Mercury Woodie Station Wagon

Although Ford Motor Company’s new 1949 station wagons provided both fashion and utility, competitors were hard at work on new features of their own. The all-steel Plymouth Suburban, while only a six-seater, had a folding rear seat that converted in just seconds to a flat load area. General Motors had embraced the all metal idiom but hedged their bets; GM wagons were available in metal with Di-Noc decoration, or real wood, albeit more an accent than real structure.

Where Ford trailed most was in utility. In order to use the load space in a Ford or Mercury wagon, one had to remove the middle and rear seats. This was difficult and took several minutes – and was best done by two people. Once the seats were out, there was an uneven floor because the footwell for the second seat passengers was at a different level than the area for third seat.

Mercury’s 1950 models made incremental improvements in the same manner as Ford. There were now pushbutton door handles, new parking lights and subtle changes to the grille and hood trim. A completely new instrument panel, called “Safe-T-Vue,” grouped gauges more closely together and raised them closer to eye level. Indirect lighting, a Ford feature in 1949, reduced glare. A new “Merco-Therm” heating and ventilating system promised “living room comfort” and “a complete change of air…in a matter of seconds.”

As in 1949, the station wagon had a full-leather interior, available in tan, red or green, and keyed to the car’s exterior color. Seating was provided for eight, in three-two-three configuration, since the second seat was narrow to allow passage to the rear. The load area comprised 118 cubic feet with a nine-foot deck. The company publicity said it could carry up to half a ton, although using it required removing the two rear seats, not an easy job since they were heavy and cumbersome. To accommodate the additional weight, station wagon chassis were stronger than the rest of the passenger line. A wider rear axle was also used, along with heavier, nine-leaf springs. As a result, the empty station wagon was 285 pounds heavier than the four-door sedan.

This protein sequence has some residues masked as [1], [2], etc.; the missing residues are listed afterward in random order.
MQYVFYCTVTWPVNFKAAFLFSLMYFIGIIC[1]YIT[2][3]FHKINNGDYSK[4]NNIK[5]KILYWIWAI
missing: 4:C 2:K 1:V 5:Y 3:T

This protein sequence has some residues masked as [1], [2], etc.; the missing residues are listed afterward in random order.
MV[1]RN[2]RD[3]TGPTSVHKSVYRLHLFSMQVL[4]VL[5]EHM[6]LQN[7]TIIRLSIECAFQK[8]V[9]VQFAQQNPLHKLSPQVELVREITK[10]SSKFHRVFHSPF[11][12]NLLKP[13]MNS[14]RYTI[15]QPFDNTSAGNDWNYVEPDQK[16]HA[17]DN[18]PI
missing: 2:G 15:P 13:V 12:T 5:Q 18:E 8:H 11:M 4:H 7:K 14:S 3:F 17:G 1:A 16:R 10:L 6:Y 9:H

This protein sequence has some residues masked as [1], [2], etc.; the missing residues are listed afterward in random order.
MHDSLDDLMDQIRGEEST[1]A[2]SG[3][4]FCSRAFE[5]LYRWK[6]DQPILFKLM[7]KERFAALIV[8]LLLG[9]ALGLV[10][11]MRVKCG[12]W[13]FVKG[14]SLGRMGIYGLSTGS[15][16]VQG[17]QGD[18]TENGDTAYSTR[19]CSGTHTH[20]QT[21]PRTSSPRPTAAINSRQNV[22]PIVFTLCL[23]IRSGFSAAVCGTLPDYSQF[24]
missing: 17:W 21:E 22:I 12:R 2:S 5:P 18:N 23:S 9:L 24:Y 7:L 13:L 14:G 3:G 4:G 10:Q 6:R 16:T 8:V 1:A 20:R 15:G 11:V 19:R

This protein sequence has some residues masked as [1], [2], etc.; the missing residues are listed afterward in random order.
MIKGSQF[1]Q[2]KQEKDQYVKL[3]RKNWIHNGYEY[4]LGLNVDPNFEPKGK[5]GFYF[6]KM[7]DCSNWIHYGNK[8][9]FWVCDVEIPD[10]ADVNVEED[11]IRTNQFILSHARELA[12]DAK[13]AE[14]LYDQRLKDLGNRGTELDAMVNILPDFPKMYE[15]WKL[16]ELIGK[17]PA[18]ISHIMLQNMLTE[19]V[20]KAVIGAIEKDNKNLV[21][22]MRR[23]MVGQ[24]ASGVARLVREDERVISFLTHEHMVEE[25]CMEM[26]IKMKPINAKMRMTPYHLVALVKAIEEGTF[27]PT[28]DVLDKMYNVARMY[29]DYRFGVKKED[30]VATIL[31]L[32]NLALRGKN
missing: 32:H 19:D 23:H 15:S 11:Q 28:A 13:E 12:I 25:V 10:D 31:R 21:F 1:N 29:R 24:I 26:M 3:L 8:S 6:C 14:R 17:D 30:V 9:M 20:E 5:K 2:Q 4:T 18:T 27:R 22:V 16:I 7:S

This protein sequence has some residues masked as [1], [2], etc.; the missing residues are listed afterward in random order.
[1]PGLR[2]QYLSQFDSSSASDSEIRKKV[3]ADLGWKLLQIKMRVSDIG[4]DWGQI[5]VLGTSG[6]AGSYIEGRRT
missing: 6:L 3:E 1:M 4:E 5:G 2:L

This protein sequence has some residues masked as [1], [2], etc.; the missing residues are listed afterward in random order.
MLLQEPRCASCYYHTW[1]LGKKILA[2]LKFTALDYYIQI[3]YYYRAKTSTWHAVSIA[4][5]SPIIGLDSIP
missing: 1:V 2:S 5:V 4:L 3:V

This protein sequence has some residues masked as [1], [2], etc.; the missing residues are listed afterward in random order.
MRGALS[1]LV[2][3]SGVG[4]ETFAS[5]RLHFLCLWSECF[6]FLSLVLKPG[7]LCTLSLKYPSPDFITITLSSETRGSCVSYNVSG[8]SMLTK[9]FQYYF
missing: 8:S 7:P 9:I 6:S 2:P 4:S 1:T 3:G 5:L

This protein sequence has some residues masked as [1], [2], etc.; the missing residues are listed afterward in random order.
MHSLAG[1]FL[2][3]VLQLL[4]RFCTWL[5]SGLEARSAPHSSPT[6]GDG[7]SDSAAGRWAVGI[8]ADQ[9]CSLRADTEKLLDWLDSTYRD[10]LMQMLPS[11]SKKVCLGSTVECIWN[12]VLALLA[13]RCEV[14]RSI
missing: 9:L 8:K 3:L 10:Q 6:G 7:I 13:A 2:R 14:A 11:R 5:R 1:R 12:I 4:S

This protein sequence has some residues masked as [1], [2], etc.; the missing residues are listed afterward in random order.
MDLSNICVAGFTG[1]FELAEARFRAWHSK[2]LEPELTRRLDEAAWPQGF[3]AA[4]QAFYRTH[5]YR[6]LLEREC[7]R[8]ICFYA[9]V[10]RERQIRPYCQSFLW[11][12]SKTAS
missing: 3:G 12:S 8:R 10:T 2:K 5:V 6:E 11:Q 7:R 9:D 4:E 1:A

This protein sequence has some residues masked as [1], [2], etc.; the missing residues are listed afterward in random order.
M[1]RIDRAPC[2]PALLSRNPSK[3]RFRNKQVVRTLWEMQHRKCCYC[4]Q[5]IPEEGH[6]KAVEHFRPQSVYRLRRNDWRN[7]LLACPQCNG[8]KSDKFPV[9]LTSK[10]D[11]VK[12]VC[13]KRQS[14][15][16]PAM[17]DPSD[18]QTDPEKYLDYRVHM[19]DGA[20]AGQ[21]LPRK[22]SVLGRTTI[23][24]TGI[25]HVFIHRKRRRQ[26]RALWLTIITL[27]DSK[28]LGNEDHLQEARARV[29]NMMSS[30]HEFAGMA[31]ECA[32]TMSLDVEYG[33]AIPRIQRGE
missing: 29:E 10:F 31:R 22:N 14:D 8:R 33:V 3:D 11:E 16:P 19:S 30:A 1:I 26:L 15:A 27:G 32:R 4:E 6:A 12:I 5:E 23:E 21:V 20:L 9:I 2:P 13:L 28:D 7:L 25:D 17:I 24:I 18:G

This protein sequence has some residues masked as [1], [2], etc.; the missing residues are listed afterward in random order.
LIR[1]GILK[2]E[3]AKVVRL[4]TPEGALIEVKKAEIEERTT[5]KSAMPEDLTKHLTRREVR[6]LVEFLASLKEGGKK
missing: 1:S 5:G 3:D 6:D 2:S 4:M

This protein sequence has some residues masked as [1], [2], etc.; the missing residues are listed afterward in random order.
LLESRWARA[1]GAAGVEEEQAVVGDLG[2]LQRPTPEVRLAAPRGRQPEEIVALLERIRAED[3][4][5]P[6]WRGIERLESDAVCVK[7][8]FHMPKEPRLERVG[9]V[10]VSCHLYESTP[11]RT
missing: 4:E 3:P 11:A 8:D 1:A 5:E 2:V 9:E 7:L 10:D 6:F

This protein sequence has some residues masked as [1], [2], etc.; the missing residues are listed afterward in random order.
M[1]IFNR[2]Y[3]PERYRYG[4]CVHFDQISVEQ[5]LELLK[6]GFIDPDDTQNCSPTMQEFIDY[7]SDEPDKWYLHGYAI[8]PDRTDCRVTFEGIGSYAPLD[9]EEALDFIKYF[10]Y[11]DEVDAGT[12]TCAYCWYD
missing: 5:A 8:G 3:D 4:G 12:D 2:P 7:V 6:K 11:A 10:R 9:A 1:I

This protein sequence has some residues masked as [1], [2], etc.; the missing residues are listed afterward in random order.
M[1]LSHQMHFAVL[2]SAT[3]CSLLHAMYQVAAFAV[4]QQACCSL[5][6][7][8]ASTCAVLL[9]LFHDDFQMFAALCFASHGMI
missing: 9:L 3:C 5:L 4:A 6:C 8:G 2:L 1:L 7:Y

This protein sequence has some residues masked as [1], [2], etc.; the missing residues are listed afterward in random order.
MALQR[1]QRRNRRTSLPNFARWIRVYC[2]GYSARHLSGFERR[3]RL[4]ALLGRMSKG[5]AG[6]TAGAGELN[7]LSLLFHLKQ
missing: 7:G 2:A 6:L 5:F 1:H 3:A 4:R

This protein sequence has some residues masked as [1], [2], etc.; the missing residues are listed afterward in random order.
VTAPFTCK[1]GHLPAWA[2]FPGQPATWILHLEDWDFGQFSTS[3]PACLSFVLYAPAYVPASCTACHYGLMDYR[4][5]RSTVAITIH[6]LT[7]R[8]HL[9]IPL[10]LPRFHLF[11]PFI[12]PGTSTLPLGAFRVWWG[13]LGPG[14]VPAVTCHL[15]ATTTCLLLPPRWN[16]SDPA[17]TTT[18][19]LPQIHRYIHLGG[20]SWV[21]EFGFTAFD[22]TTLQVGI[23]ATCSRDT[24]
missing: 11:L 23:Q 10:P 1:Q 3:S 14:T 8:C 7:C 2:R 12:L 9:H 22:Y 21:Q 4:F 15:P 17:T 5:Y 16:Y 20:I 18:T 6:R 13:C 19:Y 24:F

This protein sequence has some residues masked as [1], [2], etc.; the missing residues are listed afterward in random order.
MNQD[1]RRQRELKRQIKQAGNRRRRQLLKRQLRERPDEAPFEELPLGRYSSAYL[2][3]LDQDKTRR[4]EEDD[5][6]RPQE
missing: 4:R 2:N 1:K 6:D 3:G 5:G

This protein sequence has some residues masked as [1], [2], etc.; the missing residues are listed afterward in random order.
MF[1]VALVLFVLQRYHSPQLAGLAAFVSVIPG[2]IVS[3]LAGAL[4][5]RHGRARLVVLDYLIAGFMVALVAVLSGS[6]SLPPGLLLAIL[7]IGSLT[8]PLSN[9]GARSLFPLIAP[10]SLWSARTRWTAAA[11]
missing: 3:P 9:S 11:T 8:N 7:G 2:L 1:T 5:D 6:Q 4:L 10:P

This car was auctioned off by RM Auctions in August 2009 at the Portola Hotel & Spa and Monterey Conference Center, Monterey, California and in August of 2010 at the Portola Hotel & Spa and Monterey Conference Center, Monterey, California.

110 bhp, 255.4 cu. in. Flathead V8 engine, three-speed manual transmission with overdrive, coil spring independent front suspension, live rear axle with semi-elliptic leaf springs, four-wheel hydraulic drum brakes. Wheelbase: 118".

Source: RM Auctions
Photo Credit: Copyright Darin Schnabel

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